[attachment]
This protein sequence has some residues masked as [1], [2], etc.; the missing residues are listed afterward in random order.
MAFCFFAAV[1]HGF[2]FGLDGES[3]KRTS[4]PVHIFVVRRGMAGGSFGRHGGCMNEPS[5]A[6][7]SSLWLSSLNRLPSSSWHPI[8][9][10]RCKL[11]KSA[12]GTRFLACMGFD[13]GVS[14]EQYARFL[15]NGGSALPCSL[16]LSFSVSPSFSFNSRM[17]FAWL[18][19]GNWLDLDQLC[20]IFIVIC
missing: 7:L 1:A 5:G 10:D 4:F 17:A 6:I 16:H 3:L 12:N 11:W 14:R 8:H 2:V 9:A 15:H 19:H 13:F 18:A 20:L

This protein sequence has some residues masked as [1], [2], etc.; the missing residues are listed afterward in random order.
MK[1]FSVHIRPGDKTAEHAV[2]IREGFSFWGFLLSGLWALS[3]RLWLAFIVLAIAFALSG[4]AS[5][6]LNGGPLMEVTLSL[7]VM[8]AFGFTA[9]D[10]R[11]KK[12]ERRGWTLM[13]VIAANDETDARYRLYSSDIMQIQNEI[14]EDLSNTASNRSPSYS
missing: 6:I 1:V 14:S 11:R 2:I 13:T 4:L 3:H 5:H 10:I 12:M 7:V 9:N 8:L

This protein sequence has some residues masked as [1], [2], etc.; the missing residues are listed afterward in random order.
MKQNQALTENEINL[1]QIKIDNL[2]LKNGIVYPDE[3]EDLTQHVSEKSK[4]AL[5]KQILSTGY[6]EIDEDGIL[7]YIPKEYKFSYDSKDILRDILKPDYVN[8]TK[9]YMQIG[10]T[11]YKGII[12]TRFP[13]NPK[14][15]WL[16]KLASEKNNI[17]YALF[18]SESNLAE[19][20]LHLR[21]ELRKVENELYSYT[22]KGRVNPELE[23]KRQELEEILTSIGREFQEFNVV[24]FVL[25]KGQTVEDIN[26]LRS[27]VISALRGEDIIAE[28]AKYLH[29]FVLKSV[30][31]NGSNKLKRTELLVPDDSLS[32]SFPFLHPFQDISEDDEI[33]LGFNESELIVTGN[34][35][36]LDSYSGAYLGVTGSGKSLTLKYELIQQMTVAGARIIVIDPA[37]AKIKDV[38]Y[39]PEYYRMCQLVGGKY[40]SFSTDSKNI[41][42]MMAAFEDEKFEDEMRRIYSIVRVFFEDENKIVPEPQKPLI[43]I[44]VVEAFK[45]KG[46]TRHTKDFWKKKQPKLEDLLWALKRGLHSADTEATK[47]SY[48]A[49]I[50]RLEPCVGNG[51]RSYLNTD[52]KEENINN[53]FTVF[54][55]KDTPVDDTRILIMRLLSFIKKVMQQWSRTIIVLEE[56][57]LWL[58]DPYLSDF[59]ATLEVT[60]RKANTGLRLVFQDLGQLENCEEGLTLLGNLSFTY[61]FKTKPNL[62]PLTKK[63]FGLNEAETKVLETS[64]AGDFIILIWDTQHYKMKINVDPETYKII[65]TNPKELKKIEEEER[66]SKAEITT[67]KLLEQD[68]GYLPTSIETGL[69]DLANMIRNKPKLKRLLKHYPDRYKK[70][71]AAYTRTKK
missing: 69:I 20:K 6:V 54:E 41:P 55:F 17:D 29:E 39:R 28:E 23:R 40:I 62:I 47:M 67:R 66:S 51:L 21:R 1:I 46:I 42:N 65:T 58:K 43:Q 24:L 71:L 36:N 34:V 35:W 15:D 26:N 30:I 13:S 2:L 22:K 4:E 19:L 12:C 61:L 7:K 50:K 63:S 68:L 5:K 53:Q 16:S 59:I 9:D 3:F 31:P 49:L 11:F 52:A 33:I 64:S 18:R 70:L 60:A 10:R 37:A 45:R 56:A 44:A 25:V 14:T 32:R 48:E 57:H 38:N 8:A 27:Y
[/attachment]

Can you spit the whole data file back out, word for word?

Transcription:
This protein sequence has some residues masked as [1], [2], etc.; the missing residues are listed afterward in random order.
MAFCFFAAV[1]HGF[2]FGLDGES[3]KRTS[4]PVHIFVVRRGMAGGSFGRHGGCMNEPS[5]A[6][7]SSLWLSSLNRLPSSSWHPI[8][9][10]RCKL[11]KSA[12]GTRFLACMGFD[13]GVS[14]EQYARFL[15]NGGSALPCSL[16]LSFSVSPSFSFNSRM[17]FAWL[18][19]GNWLDLDQLC[20]IFIVIC
missing: 7:L 1:A 5:G 10:D 4:F 17:A 6:I 16:H 3:L 12:N 11:W 14:R 8:H 2:V 9:A 15:H 19:H 13:F 18:A 20:L

This protein sequence has some residues masked as [1], [2], etc.; the missing residues are listed afterward in random order.
MK[1]FSVHIRPGDKTAEHAV[2]IREGFSFWGFLLSGLWALS[3]RLWLAFIVLAIAFALSG[4]AS[5][6]LNGGPLMEVTLSL[7]VM[8]AFGFTA[9]D[10]R[11]KK[12]ERRGWTLM[13]VIAANDETDARYRLYSSDIMQIQNEI[14]EDLSNTASNRSPSYS
missing: 6:I 1:V 14:S 11:R 2:I 13:T 4:L 3:H 5:H 10:I 12:M 7:V 9:N 8:L

This protein sequence has some residues masked as [1], [2], etc.; the missing residues are listed afterward in random order.
MKQNQALTENEINL[1]QIKIDNL[2]LKNGIVYPDE[3]EDLTQHVSEKSK[4]AL[5]KQILSTGY[6]EIDEDGIL[7]YIPKEYKFSYDSKDILRDILKPDYVN[8]TK[9]YMQIG[10]T[11]YKGII[12]TRFP[13]NPK[14][15]WL[16]KLASEKNNI[17]YALF[18]SESNLAE[19][20]LHLR[21]ELRKVENELYSYT[22]KGRVNPELE[23]KRQELEEILTSIGREFQEFNVV[24]FVL[25]KGQTVEDIN[26]LRS[27]VISALRGEDIIAE[28]AKYLH[29]FVLKSV[30][31]NGSNKLKRTELLVPDDSLS[32]SFPFLHPFQDISEDDEI[33]LGFNESELIVTGN[34][35][36]LDSYSGAYLGVTGSGKSLTLKYELIQQMTVAGARIIVIDPA[37]AKIKDV[38]Y[39]PEYYRMCQLVGGKY[40]SFSTDSKNI[41][42]MMAAFEDEKFEDEMRRIYSIVRVFFEDENKIVPEPQKPLI[43]I[44]VVEAFK[45]KG[46]TRHTKDFWKKKQPKLEDLLWALKRGLHSADTEATK[47]SY[48]A[49]I[50]RLEPCVGNG[51]RSYLNTD[52]KEENINN[53]FTVF[54][55]KDTPVDDTRILIMRLLSFIKKVMQQWSRTIIVLEE[56][57]LWL[58]DPYLSDF[59]ATLEVT[60]RKANTGLRLVFQDLGQLENCEEGLTLLGNLSFTY[61]FKTKPNL[62]PLTKK[63]FGLNEAETKVLETS[64]AGDFIILIWDTQHYKMKINVDPETYKII[65]TNPKELKKIEEEER[66]SKAEITT[67]KLLEQD[68]GYLPTSIETGL[69]DLANMIRNKPKLKRLLKHYPDRYKK[70][71]AAYTRTKK
missing: 69:I 20:K 6:V 54:E 41:P 55:F 17:D 29:E 39:R 28:E 23:R 40:I 62:I 47:M 67:R 66:S 51:L 21:R 1:I 46:I 42:N 65:T 58:K 43:Q 24:L 71:L 36:N 34:V 35:W 15:D 26:N 30:I 13:S 2:L 22:K 4:E 19:L 12:C 61:L 7:K 50:K 63:S 68:L 5:K 53:Q 16:S 59:I 9:D 3:F 31:P 49:L 11:F 52:A 33:I 64:S 18:R 70:L 60:A 10:R 37:A 45:R 56:A 44:A 25:V 14:T 32:R 48:E 57:H 38:N 8:A 27:Y